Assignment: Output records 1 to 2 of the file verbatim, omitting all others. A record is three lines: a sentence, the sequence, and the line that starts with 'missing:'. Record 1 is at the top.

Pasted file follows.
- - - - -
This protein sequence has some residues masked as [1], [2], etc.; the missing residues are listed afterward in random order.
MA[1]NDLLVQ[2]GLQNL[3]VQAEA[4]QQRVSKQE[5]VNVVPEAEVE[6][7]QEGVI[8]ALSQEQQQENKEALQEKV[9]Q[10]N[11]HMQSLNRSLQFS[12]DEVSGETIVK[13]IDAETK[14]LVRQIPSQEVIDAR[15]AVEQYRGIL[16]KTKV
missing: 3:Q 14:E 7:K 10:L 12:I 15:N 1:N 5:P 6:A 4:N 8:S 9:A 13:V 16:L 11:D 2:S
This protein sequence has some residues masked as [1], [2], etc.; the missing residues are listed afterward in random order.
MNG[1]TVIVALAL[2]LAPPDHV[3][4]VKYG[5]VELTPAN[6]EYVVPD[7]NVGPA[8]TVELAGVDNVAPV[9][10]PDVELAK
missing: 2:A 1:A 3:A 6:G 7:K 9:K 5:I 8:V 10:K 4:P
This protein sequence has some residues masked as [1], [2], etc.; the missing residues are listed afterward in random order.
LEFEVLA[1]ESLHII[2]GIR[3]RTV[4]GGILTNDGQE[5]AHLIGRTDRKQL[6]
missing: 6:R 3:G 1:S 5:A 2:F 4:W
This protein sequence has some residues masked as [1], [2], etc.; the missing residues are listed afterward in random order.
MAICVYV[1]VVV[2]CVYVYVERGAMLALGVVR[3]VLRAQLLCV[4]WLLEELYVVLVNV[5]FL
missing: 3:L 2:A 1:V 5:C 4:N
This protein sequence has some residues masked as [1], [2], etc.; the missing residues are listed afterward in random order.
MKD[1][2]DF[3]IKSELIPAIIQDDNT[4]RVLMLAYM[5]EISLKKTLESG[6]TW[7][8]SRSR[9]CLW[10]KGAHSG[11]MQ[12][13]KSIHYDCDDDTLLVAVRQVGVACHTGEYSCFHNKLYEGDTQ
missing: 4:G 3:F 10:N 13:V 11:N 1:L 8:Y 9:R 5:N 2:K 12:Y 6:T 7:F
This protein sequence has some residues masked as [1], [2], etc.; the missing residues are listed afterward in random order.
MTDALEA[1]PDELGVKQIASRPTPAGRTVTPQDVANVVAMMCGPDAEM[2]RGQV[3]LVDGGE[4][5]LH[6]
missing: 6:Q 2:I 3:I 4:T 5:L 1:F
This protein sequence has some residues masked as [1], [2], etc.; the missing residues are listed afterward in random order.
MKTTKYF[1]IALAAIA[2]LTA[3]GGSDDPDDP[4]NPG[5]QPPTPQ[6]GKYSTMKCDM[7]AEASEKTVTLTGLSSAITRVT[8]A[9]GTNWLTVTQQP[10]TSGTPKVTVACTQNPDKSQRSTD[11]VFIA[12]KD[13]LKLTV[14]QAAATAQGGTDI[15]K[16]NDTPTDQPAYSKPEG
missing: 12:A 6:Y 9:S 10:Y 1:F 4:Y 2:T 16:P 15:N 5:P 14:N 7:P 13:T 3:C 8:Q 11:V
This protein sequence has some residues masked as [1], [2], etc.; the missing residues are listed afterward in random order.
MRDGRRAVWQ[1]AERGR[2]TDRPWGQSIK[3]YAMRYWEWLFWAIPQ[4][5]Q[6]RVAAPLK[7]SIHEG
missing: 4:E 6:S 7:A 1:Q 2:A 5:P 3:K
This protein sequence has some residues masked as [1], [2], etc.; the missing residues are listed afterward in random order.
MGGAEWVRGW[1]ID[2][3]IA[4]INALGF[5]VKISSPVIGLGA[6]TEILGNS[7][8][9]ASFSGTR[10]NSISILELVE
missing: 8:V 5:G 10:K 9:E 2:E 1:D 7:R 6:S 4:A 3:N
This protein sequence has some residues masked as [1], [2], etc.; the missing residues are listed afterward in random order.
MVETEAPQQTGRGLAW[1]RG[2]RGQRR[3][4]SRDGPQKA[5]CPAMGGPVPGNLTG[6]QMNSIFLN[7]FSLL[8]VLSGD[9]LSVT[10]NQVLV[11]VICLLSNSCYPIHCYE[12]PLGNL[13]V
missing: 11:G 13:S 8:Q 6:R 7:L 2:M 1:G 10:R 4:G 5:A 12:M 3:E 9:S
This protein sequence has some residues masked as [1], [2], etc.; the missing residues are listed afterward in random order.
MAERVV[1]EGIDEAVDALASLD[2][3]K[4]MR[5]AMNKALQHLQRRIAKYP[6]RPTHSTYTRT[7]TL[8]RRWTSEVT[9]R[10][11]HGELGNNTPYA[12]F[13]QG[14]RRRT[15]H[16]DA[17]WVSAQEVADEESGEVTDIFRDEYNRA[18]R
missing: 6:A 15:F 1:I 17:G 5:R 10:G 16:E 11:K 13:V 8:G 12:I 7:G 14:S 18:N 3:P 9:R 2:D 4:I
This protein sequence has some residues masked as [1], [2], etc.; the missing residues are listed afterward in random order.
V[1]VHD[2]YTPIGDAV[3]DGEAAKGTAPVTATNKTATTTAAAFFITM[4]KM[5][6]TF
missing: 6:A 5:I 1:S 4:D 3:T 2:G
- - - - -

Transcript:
This protein sequence has some residues masked as [1], [2], etc.; the missing residues are listed afterward in random order.
MA[1]NDLLVQ[2]GLQNL[3]VQAEA[4]QQRVSKQE[5]VNVVPEAEVE[6][7]QEGVI[8]ALSQEQQQENKEALQEKV[9]Q[10]N[11]HMQSLNRSLQFS[12]DEVSGETIVK[13]IDAETK[14]LVRQIPSQEVIDAR[15]AVEQYRGIL[16]KTKV
missing: 3:Q 14:E 7:K 10:L 12:I 15:N 1:N 5:P 6:A 4:N 8:S 9:A 13:V 16:L 11:D 2:S
This protein sequence has some residues masked as [1], [2], etc.; the missing residues are listed afterward in random order.
MNG[1]TVIVALAL[2]LAPPDHV[3][4]VKYG[5]VELTPAN[6]EYVVPD[7]NVGPA[8]TVELAGVDNVAPV[9][10]PDVELAK
missing: 2:A 1:A 3:A 6:G 7:K 9:K 5:I 8:V 10:K 4:P